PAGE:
Sweepstakes Law Follow Up: Draper James Sued

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sweepstakes law
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In April, we blogged about how Reese Witherspoon’s fashion line, Draper James, LLC (“Draper James”), was roundly criticized for creating the false impression that all teachers who registered on its website would be given a free dress. In reality, teachers were merely entered into a sweepstakes for a chance to win only one of a limited 250 dresses available to entrants. Recently, a group of teachers in California sued both Draper James and Reese Witherspoon over the failed marketing stunt.  The complaint alleges, among other things, that “[t]here was no indication this was some form of lottery, or that Defendants would only be making an unreasonably limited number of products available under this offer or place an unreasonable limitation on quantity, or that there were any other material limitations on this offer.” Had Draper James retained a sweepstakes law attorney prior to launching their promotion, they would have likely avoided the ensuing social media firestorm. 

How do you comply with sweepstakes law?

Defining a Lottery

A lottery exists when consideration must be provided by entrants for the chance to win a prize. Readers are probably most familiar with certain state lotteries, such as Powerball and Mega Millions. Lotteries run by private businesses and/or individuals are illegal. However, if the element of consideration is removed, the lottery becomes a legal sweepstakes, and if chance is removed, the lottery becomes a legal contest. “Consideration” exists when an individual provides “something of value” for the opportunity to enter a promotion. The analysis as to what constitutes something of value is obvious when consumers are required to pay an entry fee or purchase a product in order to be entered to win a prize. Additionally, courts have ruled that something of value can be: 1) “likes” on social media; 2) requiring customers to submit testimonials; and 3) mandating that time-consuming activities be undertaken to enter a promotion. In the Draper James case, the plaintiffs allege that the giveaway was an illegal lottery because entrants had to provide valuable consumer data as consideration for the chance to win one of 250 dresses.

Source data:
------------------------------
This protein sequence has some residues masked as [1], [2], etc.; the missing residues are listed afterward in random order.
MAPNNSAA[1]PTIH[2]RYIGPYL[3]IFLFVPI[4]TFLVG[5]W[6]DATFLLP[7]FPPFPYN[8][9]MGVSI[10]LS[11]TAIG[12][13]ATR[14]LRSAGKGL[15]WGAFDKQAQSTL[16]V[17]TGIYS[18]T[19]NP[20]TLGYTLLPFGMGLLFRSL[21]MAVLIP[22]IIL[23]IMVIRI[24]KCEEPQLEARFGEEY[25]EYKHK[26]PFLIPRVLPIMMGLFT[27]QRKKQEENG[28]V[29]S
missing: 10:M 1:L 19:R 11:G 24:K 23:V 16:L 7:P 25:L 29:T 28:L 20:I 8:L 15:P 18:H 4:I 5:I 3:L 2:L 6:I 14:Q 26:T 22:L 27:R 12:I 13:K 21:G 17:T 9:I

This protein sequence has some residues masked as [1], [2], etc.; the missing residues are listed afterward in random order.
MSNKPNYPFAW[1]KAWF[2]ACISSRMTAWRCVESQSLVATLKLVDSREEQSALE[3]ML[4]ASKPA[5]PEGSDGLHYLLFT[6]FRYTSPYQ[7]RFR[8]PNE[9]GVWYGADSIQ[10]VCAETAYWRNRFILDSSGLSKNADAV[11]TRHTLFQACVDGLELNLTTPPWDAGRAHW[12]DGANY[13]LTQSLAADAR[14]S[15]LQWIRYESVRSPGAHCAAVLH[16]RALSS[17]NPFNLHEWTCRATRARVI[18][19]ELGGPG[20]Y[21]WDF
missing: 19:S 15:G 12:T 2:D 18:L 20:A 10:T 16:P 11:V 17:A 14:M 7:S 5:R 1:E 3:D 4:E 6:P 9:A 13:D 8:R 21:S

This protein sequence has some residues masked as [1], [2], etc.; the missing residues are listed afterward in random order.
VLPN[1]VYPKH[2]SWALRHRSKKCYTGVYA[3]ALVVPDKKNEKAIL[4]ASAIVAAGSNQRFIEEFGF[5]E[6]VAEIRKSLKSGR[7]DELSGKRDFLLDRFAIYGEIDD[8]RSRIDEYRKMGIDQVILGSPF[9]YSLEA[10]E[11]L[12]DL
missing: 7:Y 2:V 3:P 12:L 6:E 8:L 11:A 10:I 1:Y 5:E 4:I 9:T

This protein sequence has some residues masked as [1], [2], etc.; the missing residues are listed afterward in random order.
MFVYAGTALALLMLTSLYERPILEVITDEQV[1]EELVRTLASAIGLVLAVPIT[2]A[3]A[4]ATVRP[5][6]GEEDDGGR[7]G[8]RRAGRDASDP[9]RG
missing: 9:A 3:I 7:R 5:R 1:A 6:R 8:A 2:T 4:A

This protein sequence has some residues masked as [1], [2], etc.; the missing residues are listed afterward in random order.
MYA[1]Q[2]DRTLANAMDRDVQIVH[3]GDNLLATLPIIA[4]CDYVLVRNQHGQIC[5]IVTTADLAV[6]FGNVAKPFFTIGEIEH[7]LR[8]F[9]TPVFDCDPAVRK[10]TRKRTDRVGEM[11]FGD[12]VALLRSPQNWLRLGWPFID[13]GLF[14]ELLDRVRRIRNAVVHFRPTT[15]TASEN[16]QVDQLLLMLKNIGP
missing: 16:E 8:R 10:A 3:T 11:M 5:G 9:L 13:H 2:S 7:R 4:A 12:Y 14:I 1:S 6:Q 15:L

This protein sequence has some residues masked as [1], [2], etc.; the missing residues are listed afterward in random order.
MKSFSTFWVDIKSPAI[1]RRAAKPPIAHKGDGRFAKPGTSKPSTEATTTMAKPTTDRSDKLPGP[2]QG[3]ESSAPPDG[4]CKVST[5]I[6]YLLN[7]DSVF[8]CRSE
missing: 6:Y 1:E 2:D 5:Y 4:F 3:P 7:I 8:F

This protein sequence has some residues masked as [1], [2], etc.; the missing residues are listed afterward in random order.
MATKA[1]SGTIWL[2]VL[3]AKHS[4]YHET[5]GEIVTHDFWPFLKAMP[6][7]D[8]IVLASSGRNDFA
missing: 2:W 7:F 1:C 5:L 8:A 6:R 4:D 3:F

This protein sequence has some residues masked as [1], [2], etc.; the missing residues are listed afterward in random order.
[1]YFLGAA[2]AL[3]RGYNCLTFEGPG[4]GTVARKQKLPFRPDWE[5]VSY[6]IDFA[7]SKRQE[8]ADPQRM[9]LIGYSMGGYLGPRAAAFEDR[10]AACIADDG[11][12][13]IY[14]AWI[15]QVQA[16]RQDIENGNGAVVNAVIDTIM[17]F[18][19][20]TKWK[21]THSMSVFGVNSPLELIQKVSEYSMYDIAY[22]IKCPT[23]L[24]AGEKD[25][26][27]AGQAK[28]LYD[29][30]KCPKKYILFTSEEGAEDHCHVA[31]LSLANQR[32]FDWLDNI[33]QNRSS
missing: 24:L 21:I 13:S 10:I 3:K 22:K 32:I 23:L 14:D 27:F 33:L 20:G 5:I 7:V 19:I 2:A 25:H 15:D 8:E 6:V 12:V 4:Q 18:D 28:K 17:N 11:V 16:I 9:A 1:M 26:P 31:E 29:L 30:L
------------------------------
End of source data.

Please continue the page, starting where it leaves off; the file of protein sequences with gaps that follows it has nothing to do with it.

Your education on compliance with Internet, telemarketing, and trademark law should begin with a discussion between you and an experienced attorney.
Scheduling a free consultation with Klein Moynihan Turco is a great place to start.

Navigating Sweepstakes Law 

In addition to addressing the element of consideration, some other key sweepstakes law issues to be mindful of include: 1) providing a free, alternative method of entry (or an “AMOE”); 2) drafting official contest rules that act as a contract between the sweepstakes operator and its entrants; 3) implementing proper protocols for notifying winning entrant(s); and 4) state laws that require registration and bonding.

The Draper James promotion is a good example of how a marketing campaign can bring negative attention to a brand. Seeking legal guidance from attorneys experienced in sweepstakes law in advance of promotion launch can save both reputational harm and the cost of litigation. 

If you require assistance in connection with your sweepstakes and promotional campaigns, please email us at info@kleinmoynihan.com, or call us at (212) 246-0900.

The material contained herein is provided for informational purposes only and is not legal advice, nor is it a substitute for obtaining legal advice from an attorney. Each situation is unique, and you should not act or rely on any information contained herein without seeking the advice of an experienced attorney. 

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